A life insurance policy lapses when the owner stops making premium payments. If the owner makes up missed premium payments, the policy may be reinstated, but if the owner dies while the policy is lapsed, no benefits will be paid. Letting a policy lapse may also make it more difficult for the owner to qualify for future life insurance policies.
How Life Insurance Works
A life insurance policy is a contract entered into by a policy owner and an insurer. The owner pays premiums for a specific death benefit amount that is given to named beneficiaries upon the owner's death. While policy owners enjoy some benefits of the policy while alive (loans and partial surrenders from cash values on permanent policies), the main value of a life insurance policy, and the reason it is purchased, is for the death benefit. If an owner stops paying premiums, the policy will lapse and the death benefit will become invalid.
If a Policy Lapses
When an owner stops making premium payments on an insurance policy, that policy will lapse. The owner will have a grace period (varying from one insurer to another) during which she may make the appropriate amount of premium payments to make the policy active and valid again. Some insurers only allow a few months while others give a longer lapse period. Eventually, when the lapse period ends, the certificate will be canceled.
Reasons to Let a Policy Lapse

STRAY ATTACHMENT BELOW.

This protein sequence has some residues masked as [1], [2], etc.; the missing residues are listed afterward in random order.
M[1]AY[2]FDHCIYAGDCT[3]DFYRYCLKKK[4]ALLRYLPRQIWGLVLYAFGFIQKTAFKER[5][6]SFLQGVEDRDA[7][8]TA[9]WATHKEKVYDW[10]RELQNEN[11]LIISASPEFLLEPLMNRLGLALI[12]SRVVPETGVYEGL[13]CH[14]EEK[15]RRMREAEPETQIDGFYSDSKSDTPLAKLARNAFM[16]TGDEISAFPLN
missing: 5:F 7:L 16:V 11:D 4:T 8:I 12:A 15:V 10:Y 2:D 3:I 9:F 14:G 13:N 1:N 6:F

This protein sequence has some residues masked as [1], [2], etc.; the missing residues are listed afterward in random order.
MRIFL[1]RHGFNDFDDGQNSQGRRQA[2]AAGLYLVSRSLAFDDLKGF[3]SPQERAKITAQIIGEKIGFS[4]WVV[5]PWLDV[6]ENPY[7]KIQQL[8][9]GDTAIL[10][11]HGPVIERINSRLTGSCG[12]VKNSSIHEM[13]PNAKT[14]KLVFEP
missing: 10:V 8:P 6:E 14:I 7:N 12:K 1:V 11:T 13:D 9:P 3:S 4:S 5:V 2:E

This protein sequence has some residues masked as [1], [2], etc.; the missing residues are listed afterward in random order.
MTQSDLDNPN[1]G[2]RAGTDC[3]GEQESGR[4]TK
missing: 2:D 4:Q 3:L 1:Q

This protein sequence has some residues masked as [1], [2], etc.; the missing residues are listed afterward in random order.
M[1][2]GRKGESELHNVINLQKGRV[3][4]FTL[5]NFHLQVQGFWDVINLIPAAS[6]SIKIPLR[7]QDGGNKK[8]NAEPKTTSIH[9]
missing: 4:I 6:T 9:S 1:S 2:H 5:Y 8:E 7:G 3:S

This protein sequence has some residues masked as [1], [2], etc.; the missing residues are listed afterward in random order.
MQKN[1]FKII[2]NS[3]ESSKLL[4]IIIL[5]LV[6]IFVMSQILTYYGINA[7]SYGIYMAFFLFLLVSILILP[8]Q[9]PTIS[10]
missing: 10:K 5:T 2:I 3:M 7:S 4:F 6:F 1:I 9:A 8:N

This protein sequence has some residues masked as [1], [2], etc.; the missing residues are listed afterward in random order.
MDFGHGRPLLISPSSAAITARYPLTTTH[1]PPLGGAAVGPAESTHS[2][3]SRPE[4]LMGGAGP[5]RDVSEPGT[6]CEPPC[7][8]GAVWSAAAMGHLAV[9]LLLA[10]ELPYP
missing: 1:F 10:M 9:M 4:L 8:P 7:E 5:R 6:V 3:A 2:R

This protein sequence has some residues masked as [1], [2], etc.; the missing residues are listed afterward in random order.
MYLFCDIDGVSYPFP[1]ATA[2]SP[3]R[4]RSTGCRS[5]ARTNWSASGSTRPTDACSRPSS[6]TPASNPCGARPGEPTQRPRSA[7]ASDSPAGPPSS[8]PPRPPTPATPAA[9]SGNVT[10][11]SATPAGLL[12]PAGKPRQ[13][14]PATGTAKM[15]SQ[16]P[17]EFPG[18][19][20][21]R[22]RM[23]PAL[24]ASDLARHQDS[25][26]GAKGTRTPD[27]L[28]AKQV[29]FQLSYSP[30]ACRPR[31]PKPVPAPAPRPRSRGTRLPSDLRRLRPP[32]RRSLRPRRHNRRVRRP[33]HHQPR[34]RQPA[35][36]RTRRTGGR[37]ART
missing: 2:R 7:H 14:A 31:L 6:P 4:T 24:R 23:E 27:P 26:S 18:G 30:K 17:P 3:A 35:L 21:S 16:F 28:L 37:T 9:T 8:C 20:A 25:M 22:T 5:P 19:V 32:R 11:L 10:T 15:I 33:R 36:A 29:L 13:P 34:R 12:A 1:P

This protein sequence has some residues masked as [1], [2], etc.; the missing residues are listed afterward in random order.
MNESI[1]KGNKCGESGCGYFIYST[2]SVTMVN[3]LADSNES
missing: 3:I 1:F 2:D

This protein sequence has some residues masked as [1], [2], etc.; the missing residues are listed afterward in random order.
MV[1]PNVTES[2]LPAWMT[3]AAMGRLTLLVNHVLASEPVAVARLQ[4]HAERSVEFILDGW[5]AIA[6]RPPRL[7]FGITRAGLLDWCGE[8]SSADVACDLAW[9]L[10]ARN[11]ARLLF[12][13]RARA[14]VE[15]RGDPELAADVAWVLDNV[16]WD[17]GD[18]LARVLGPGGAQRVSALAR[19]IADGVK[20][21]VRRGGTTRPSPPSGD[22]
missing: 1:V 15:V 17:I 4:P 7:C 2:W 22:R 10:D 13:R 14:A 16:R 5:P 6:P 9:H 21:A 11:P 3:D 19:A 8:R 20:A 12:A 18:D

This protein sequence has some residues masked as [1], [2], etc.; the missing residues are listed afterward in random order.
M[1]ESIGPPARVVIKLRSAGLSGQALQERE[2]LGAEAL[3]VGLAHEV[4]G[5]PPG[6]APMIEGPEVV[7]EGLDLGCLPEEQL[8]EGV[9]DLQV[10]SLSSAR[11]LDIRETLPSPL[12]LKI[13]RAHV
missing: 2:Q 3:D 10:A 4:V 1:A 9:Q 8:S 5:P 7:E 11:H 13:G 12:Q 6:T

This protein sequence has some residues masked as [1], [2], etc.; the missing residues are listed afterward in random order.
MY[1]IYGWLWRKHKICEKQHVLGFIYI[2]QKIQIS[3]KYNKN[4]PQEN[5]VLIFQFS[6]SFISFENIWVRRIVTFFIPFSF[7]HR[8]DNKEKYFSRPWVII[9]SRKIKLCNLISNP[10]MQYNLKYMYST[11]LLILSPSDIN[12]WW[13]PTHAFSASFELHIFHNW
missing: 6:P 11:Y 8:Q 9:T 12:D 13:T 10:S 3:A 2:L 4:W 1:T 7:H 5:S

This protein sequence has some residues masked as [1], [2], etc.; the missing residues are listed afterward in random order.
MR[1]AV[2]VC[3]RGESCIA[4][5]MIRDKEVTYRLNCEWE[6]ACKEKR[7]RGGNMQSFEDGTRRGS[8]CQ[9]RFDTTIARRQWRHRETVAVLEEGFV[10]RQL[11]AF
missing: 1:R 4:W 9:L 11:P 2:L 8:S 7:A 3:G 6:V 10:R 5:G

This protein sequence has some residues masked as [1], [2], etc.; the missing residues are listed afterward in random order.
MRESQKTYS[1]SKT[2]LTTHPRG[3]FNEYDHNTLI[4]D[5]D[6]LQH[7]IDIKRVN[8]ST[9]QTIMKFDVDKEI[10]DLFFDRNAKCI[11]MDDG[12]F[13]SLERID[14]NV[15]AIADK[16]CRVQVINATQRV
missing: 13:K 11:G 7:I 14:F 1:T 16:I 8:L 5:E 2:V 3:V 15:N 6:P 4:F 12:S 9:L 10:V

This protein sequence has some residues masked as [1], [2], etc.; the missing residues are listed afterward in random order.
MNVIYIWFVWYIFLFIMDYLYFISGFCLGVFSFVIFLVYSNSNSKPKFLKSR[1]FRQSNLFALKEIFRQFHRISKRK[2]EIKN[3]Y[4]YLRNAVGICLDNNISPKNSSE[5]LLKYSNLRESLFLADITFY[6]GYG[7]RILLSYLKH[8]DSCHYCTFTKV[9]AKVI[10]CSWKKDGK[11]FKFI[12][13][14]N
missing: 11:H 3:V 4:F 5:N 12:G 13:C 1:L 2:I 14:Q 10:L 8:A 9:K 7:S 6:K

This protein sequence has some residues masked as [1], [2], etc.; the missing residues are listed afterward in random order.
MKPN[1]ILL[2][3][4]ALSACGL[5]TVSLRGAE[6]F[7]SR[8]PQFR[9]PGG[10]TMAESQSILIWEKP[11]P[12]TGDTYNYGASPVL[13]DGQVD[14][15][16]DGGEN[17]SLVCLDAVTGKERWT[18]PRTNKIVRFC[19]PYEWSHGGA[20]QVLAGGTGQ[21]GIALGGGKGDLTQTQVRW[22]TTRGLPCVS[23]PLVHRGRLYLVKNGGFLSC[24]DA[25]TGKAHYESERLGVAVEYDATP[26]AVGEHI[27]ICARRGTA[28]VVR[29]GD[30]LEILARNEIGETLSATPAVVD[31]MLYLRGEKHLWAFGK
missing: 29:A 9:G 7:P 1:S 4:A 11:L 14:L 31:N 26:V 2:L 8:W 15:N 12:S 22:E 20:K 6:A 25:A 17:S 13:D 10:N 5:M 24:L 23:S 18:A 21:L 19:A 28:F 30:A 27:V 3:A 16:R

Unforeseen economic hardship may make it impossible for you to continue making premium payments on an insurance policy. Every insurance policy offers a "free look period" (usually 30 days) during which a buyer can cancel the policy without any payments owed or negative impact. If, however, after the free look period expires and an owner decides he no longer wants the policy, he can let it lapse.
Reinstatement is the term for a policy that becomes in force, or valid, again after having lapsed. It is a condition that occurs before a policy is canceled. It is an action that an insurer performs upon a policy after an owner has paid the necessary premiums to bring the policy out of indebtedness.
Implications on Future Policies
Allowing a policy to lapse once or even a few times will likely not hinder a person's future chances of being insured. However, repeated lapses may make one or more insurers unwilling to insure that person. When a policy lapses, it costs the insurer money--often in lost commissions paid on a policy that is no longer earning premiums. For that reason, a person who allows policies to lapse often will likely be undesirable to insurers. When you are considering buying life insurance, take your time and do your best to make sure you are buying the right type and amount of life insurance for your unique situation. This will help avoid the need for you to allow your policy to lapse.